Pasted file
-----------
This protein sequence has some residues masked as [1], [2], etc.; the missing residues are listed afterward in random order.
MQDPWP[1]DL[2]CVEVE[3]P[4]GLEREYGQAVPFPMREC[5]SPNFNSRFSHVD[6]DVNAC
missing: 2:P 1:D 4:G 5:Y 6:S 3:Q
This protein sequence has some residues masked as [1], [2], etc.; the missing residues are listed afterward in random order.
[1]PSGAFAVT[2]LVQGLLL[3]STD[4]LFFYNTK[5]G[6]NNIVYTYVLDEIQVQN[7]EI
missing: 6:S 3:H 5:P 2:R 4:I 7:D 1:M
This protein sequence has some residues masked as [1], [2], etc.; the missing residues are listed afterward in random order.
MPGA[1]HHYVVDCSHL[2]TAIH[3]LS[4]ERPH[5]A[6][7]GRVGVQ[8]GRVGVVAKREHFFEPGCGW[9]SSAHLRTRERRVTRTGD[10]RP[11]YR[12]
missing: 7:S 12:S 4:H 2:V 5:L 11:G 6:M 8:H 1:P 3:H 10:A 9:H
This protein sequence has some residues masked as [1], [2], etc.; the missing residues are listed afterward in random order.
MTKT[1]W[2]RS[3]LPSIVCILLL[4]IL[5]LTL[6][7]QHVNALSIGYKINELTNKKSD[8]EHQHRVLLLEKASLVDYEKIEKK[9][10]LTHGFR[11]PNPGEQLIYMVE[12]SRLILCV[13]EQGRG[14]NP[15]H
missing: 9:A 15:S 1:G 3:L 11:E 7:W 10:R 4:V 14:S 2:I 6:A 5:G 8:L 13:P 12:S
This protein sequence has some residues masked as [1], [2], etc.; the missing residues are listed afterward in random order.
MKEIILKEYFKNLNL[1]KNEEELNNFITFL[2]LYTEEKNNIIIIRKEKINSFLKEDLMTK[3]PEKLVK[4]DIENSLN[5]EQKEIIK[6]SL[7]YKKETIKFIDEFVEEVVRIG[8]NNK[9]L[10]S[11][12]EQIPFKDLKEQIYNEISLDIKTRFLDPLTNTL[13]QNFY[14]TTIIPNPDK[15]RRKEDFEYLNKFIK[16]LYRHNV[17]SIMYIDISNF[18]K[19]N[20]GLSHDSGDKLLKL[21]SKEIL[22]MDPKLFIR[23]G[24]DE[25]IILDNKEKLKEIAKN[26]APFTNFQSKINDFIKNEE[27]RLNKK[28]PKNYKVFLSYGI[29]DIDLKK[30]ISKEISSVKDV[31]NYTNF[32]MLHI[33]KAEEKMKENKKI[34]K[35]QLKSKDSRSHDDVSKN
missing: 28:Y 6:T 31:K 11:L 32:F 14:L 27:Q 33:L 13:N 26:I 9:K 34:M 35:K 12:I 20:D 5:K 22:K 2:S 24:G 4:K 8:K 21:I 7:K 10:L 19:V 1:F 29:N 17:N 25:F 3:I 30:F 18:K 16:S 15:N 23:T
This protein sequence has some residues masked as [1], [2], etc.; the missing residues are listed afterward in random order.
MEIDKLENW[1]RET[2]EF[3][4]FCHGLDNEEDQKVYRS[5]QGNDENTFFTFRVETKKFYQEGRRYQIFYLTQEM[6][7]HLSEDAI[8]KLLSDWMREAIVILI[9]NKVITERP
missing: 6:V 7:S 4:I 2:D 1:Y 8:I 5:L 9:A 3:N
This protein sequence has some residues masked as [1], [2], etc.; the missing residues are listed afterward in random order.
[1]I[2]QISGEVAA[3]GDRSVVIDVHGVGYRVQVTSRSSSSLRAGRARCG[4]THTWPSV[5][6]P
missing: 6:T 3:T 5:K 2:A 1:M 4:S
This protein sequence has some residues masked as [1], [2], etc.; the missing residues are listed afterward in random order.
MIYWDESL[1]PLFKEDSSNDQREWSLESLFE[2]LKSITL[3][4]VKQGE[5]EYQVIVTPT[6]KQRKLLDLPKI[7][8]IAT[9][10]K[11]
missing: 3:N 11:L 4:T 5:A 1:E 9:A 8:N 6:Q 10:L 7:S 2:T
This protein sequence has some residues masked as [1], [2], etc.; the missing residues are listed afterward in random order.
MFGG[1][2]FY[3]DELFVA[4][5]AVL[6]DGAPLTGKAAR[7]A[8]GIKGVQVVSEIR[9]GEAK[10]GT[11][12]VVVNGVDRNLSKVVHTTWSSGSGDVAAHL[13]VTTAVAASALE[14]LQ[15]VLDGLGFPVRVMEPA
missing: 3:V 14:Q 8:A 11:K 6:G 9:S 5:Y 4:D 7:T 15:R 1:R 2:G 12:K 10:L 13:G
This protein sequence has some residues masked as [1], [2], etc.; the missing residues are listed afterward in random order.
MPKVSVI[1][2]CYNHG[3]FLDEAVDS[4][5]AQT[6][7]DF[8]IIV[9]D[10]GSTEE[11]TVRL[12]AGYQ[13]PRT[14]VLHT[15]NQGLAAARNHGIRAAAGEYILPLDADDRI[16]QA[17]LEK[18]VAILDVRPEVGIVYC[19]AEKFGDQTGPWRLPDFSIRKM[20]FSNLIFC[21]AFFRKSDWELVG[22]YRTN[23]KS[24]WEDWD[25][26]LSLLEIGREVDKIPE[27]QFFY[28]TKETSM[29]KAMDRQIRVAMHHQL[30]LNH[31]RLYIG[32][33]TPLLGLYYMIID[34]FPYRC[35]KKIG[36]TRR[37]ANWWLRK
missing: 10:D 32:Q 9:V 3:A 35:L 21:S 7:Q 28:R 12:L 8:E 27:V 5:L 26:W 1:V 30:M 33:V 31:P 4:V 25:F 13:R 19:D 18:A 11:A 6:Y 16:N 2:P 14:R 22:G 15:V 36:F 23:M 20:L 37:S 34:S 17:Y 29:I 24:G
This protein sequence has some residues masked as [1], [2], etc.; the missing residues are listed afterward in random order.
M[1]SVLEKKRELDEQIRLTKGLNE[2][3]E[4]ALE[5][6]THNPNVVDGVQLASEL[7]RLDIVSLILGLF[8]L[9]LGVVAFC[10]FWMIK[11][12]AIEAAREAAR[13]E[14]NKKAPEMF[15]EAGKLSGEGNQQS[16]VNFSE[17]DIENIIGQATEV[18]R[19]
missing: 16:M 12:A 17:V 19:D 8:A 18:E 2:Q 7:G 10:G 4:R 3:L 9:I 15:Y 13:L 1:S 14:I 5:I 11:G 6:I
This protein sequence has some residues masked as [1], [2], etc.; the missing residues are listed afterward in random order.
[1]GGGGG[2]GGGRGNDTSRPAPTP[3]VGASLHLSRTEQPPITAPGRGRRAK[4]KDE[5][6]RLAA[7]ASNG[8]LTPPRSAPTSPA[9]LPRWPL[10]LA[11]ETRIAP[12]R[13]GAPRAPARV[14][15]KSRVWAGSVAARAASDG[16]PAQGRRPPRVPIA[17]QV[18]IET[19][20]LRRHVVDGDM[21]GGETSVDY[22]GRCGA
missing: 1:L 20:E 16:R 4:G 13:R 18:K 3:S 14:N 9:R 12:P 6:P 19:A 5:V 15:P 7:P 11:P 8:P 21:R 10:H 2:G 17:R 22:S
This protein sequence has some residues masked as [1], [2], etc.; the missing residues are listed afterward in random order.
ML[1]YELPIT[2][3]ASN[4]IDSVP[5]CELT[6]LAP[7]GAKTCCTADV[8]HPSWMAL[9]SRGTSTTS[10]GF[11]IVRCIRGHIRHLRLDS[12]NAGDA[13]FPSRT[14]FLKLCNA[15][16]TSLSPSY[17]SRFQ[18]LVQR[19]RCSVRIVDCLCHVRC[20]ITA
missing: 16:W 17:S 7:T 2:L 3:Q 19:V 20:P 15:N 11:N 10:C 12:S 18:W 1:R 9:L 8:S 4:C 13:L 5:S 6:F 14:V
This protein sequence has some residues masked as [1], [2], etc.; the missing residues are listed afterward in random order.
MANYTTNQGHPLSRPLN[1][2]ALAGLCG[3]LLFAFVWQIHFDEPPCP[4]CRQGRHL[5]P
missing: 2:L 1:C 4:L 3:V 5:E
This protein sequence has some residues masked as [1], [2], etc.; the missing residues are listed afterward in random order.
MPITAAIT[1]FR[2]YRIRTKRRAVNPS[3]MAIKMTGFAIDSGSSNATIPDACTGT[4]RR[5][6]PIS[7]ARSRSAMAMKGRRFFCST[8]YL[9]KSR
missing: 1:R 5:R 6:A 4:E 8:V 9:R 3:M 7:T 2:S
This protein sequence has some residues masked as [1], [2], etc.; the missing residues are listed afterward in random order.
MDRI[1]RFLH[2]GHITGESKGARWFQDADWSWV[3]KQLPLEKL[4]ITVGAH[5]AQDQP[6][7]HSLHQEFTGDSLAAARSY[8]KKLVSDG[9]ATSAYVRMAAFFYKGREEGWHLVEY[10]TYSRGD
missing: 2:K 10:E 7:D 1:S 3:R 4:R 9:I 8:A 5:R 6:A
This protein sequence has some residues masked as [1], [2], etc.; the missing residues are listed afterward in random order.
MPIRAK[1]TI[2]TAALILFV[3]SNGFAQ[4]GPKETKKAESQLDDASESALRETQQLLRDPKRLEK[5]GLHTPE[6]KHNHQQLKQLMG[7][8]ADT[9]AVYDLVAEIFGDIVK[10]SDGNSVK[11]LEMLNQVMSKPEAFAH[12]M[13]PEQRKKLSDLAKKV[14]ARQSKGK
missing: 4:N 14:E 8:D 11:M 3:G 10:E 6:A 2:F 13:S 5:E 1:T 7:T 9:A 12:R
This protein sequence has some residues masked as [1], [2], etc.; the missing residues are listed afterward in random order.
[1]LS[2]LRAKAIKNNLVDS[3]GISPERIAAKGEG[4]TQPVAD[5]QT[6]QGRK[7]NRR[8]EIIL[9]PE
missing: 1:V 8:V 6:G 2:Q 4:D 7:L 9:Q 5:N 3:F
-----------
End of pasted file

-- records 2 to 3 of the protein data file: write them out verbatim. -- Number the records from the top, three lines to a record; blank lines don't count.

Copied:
This protein sequence has some residues masked as [1], [2], etc.; the missing residues are listed afterward in random order.
[1]PSGAFAVT[2]LVQGLLL[3]STD[4]LFFYNTK[5]G[6]NNIVYTYVLDEIQVQN[7]EI
missing: 6:S 3:H 5:P 2:R 4:I 7:D 1:M
This protein sequence has some residues masked as [1], [2], etc.; the missing residues are listed afterward in random order.
MPGA[1]HHYVVDCSHL[2]TAIH[3]LS[4]ERPH[5]A[6][7]GRVGVQ[8]GRVGVVAKREHFFEPGCGW[9]SSAHLRTRERRVTRTGD[10]RP[11]YR[12]
missing: 7:S 12:S 4:H 2:V 5:L 11:G 6:M 8:H 1:P 3:H 10:A 9:H